PITTSFORD, N.Y. – Josh Allen knows his critics are out there. He just doesn’t know, or care, what they say about him.
He does know, however, why he struggles sometimes on shorter throws, and what he has to do to correct it.
In an interview with Postmedia following the Buffalo Bills’ fourth practice of training camp at St. John Fisher College, the 6-foot-5 237-pound cannon-armed rookie went there, in some detail.
That is, he talked about his inaccuracy issues, which have seen him slagged – hell, ripped to shreds by some – all year in the media and, worse, on social media.
On what throws does he feel he struggles the most?
“I don’t feel there’s a throw I can’t make,” said Allen, who worked primarily with the third string on Sunday, with A.J. McCarron working with the ones, and Nathan Peterman with the twos.
“I’m very confident with my arm and my ability to makes throws. The type of throws where I struggle are kind of the underneath patterns where I’ve got to tone down my arm a little bit. And sometimes, you know I hate to use an analogy, but it’s like I’m 100 yards out and I have a 4-iron. So I’m just trying to develop more clubs to put it on the green.”
Allen, 22, said he stays after practice – as he did Sunday – or comes out onto the practice field as much as 30 minutes early to “just throw those routes.”
“We’re getting to where we want to get,” he said. “Still, it’s going to take some time. And I’m not putting any pressure on myself right now.”
I told him my analogy for his short-throw issues – after seeing him throw in person at the Scouting Combine in March, one day at June mini-camp, and again Sunday – is that, with his powerful arm, it’s like having to crawl-drive a Lamborghini sports car at 10 miles an hour occasionally.
Indeed, does he struggle with finding the correct arm strength on short routes?
In a word, yes.
“Well, it’s like – I’m going to use another golf analogy,” Allen said. “When you slow down your swing, that’s when things tend to go wrong. So it’s about finding the right tempo in my arm for the ball to come over the top, get the right spin and ultimately hit the target in the right spot.
“So I just can’t slow my arm down. And sometimes I think I need to. But I don’t need to. I just need to control it at the top a little better. That’s what we’re (working on).”
As for his critics? Well, Allen doesn’t have to much to say about them.
“I don’t care,” he said, with a convincing smile.
Really? He doesn’t care even about the deepest knife thrusts?
“I don’t care. I don’t read any of that stuff. If I was in my phone every day, reading what everybody said about me, I’d probably go crazy. I mean, I haven’t read one article about what’s going on during this camp.”
What about all the crap he took before the draft, when his stock seemed to fall once criticisms of his low completion percentage at the University of Wyoming (56% in each of his last two seasons) became widespread?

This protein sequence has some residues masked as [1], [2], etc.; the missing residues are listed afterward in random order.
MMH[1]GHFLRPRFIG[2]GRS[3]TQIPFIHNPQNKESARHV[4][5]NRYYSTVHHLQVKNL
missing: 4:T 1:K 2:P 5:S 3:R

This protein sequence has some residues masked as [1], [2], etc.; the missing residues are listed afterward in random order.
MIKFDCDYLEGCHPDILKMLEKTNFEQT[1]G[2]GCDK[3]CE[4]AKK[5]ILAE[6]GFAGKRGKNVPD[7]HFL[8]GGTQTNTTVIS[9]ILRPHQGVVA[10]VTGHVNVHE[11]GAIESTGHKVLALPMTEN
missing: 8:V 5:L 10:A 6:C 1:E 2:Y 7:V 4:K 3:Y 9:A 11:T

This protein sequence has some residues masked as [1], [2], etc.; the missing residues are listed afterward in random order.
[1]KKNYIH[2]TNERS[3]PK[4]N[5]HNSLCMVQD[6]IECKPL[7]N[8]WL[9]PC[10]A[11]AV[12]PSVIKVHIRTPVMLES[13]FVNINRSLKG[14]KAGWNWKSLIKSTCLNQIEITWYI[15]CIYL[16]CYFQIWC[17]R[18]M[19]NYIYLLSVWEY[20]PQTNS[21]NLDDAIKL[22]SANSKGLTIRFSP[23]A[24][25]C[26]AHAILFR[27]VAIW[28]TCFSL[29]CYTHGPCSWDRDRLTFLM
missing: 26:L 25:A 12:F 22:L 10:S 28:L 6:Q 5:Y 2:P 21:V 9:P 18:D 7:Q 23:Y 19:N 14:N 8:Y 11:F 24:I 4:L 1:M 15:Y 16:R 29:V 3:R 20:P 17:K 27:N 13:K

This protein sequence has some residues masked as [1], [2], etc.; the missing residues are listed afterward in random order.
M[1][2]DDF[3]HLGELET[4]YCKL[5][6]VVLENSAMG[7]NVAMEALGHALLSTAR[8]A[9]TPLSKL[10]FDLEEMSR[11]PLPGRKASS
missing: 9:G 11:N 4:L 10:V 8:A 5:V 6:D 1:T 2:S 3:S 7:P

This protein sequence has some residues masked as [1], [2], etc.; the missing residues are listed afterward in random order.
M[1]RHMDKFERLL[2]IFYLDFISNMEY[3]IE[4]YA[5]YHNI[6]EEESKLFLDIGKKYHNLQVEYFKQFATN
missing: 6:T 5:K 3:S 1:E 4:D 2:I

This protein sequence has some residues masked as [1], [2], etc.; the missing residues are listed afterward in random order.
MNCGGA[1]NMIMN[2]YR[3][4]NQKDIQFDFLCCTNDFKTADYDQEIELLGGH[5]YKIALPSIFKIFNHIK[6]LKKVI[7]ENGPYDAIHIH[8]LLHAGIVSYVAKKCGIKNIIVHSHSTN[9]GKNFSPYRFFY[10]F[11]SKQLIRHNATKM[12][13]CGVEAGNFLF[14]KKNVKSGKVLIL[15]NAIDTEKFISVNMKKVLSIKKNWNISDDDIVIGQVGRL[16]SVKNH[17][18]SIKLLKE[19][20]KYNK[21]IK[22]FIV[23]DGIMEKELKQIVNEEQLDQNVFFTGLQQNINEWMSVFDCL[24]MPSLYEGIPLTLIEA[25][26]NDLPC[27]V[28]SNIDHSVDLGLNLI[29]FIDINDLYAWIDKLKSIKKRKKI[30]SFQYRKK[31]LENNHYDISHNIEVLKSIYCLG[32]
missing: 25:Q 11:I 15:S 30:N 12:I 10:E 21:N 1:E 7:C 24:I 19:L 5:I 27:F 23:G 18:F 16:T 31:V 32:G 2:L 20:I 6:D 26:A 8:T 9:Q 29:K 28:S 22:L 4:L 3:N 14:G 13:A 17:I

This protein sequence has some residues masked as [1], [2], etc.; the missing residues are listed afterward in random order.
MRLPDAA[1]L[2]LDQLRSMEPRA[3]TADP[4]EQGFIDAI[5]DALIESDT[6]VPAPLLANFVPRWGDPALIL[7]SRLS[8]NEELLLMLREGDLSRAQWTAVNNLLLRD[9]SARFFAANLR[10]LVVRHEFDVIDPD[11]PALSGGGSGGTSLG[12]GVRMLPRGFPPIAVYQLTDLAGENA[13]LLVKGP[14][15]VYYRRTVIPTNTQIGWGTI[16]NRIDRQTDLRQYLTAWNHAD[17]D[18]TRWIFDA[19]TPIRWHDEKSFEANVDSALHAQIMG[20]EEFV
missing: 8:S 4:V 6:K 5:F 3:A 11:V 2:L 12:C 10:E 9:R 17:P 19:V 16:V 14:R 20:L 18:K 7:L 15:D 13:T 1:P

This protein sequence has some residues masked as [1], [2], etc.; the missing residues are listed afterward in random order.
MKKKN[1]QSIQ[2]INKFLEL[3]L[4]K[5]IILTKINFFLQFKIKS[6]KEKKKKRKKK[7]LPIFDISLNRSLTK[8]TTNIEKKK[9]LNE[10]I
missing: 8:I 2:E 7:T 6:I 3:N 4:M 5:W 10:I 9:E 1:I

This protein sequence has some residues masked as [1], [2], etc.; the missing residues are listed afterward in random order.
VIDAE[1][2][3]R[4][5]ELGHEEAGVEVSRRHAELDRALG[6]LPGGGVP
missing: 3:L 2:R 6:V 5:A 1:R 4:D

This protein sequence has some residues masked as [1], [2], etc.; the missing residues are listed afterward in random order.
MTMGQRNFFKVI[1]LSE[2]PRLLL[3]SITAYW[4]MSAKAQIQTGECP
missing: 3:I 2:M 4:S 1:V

“I get that. It is what it is. I could care less,” he said.
Asked if he’s where he wants to be, one week into training camp, Allen said absolutely not.
“I don’t think so. I’m not complacent with where I’m at. Obviously there’s a lot to grow on and get better at, so that’s what I’m looking to do. Just improve every day, and learn who I’m throwing with, learn what the coaches want us to do, and ultimately going out there and executing the plays.”
When told that Bills GM Brandon Beane a couple hours earlier commended him for not showing frustration out on the field, Allen said that’s just how he plays.
“Yeah, this goes back to when I was younger – middle school, high school. Coaches always told me, ‘Never too high, never too low.’ So I try to be as even as possible. That goes through my mind.
“But that’s also just the person I am. I’m a pretty mild-tempered guy. I’m not going to get too energized or too low on myself when things go wrong, because I know we’ve still got to go out there and resume the game.”
Asked if he feels he must have a strong performance in the first preseason game to eventually be named starter coming out of training camp, Allen only said:
“Ultimately, that’s up to the coaches. I’m going to go out there and play how I play the game. And we’ll see how things go after that.”
When the pads go on, the fists fly
PITTSFORD, N.Y. – When the pads go on, the fists sometimes fly early on at NFL training camps.
That’s what happened early in the Buffalo Bills’ practice Sunday morning.
On the second consecutive day of practicing in full pads, and on one of the first plays in 11-vs.-11 sessions, feisty defensive end Jerry Hughes and right offensive tackle Jordan Mills got into it.
Mills’ helmet went flying off. Then other players jumped in. Right guard John Miller threw a right-handed haymaker. Defensive end Shaq Lawson got in a punch too, per the Buffalo News.
“Things got pretty energized there,” rookie quarterback Josh Allen told Postmedia afterward. “But that’s really good to see that the guys are coming out, ready to play.
“There’s a lot of emotion in this game, especially during training camp where there’s a lot to fight for. So to get out here and experience that, and just see how much guys want it, just makes you want it that much more.”
Source:: Toronto Sun – Movies